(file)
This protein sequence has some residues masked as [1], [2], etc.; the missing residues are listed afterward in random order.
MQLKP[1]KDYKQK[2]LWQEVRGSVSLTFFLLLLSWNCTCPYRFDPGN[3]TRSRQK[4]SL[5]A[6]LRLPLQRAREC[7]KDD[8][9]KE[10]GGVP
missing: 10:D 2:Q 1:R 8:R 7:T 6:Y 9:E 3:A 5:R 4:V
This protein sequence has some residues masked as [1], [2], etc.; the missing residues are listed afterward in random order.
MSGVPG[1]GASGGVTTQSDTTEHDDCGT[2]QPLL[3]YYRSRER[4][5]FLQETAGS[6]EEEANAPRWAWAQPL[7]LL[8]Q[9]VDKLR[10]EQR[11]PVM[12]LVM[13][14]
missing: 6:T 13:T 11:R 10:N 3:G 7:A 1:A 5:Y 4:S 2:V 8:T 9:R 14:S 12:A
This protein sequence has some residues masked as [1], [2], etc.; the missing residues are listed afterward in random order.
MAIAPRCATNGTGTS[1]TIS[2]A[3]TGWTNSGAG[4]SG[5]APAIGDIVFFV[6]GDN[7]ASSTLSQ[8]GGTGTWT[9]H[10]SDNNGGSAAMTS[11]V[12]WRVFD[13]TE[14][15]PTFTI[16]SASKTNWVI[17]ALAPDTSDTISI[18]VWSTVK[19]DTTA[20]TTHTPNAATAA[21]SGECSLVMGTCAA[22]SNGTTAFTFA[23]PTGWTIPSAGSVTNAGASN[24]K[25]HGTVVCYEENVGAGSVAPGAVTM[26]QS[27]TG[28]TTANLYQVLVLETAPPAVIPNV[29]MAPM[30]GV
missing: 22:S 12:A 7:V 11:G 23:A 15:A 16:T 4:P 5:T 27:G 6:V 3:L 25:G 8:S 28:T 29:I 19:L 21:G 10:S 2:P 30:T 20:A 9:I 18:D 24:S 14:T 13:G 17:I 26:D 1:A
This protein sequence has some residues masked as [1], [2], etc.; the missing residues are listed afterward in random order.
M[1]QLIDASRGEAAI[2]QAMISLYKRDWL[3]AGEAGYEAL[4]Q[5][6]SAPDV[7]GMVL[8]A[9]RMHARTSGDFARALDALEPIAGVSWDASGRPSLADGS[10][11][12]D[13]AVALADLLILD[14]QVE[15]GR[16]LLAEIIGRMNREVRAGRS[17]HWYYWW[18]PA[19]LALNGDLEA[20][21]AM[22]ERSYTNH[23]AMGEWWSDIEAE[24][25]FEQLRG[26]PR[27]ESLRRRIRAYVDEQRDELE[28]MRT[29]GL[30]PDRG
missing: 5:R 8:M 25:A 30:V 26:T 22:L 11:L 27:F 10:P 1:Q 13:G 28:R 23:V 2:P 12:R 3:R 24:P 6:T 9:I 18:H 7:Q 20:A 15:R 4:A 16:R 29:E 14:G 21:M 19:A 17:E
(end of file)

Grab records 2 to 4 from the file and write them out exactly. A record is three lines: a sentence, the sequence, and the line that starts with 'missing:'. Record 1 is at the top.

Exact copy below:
This protein sequence has some residues masked as [1], [2], etc.; the missing residues are listed afterward in random order.
MSGVPG[1]GASGGVTTQSDTTEHDDCGT[2]QPLL[3]YYRSRER[4][5]FLQETAGS[6]EEEANAPRWAWAQPL[7]LL[8]Q[9]VDKLR[10]EQR[11]PVM[12]LVM[13][14]
missing: 6:T 13:T 11:R 10:N 3:G 7:A 1:A 5:Y 4:S 2:V 8:T 9:R 14:S 12:A
This protein sequence has some residues masked as [1], [2], etc.; the missing residues are listed afterward in random order.
MAIAPRCATNGTGTS[1]TIS[2]A[3]TGWTNSGAG[4]SG[5]APAIGDIVFFV[6]GDN[7]ASSTLSQ[8]GGTGTWT[9]H[10]SDNNGGSAAMTS[11]V[12]WRVFD[13]TE[14][15]PTFTI[16]SASKTNWVI[17]ALAPDTSDTISI[18]VWSTVK[19]DTTA[20]TTHTPNAATAA[21]SGECSLVMGTCAA[22]SNGTTAFTFA[23]PTGWTIPSAGSVTNAGASN[24]K[25]HGTVVCYEENVGAGSVAPGAVTM[26]QS[27]TG[28]TTANLYQVLVLETAPPAVIPNV[29]MAPM[30]GV
missing: 22:S 12:A 7:V 11:G 23:A 15:A 16:T 4:P 5:T 27:G 6:V 3:L 25:G 8:S 28:T 29:I 19:L 21:G 10:S 2:P 30:T 20:A 9:I 18:D 24:S 14:T 13:G 17:I 26:D 1:A
This protein sequence has some residues masked as [1], [2], etc.; the missing residues are listed afterward in random order.
M[1]QLIDASRGEAAI[2]QAMISLYKRDWL[3]AGEAGYEAL[4]Q[5][6]SAPDV[7]GMVL[8]A[9]RMHARTSGDFARALDALEPIAGVSWDASGRPSLADGS[10][11][12]D[13]AVALADLLILD[14]QVE[15]GR[16]LLAEIIGRMNREVRAGRS[17]HWYYWW[18]PA[19]LALNGDLEA[20][21]AM[22]ERSYTNH[23]AMGEWWSDIEAE[24][25]FEQLRG[26]PR[27]ESLRRRIRAYVDEQRDELE[28]MRT[29]GL[30]PDRG
missing: 5:R 8:M 25:A 30:V 26:T 22:L 11:L 27:F 10:P 1:Q 13:G 28:R 23:V 2:P 12:R 3:R 24:P 6:T 9:I 18:H 7:Q 20:A 15:R 4:A 16:R 29:E 14:G 21:M 19:A 17:E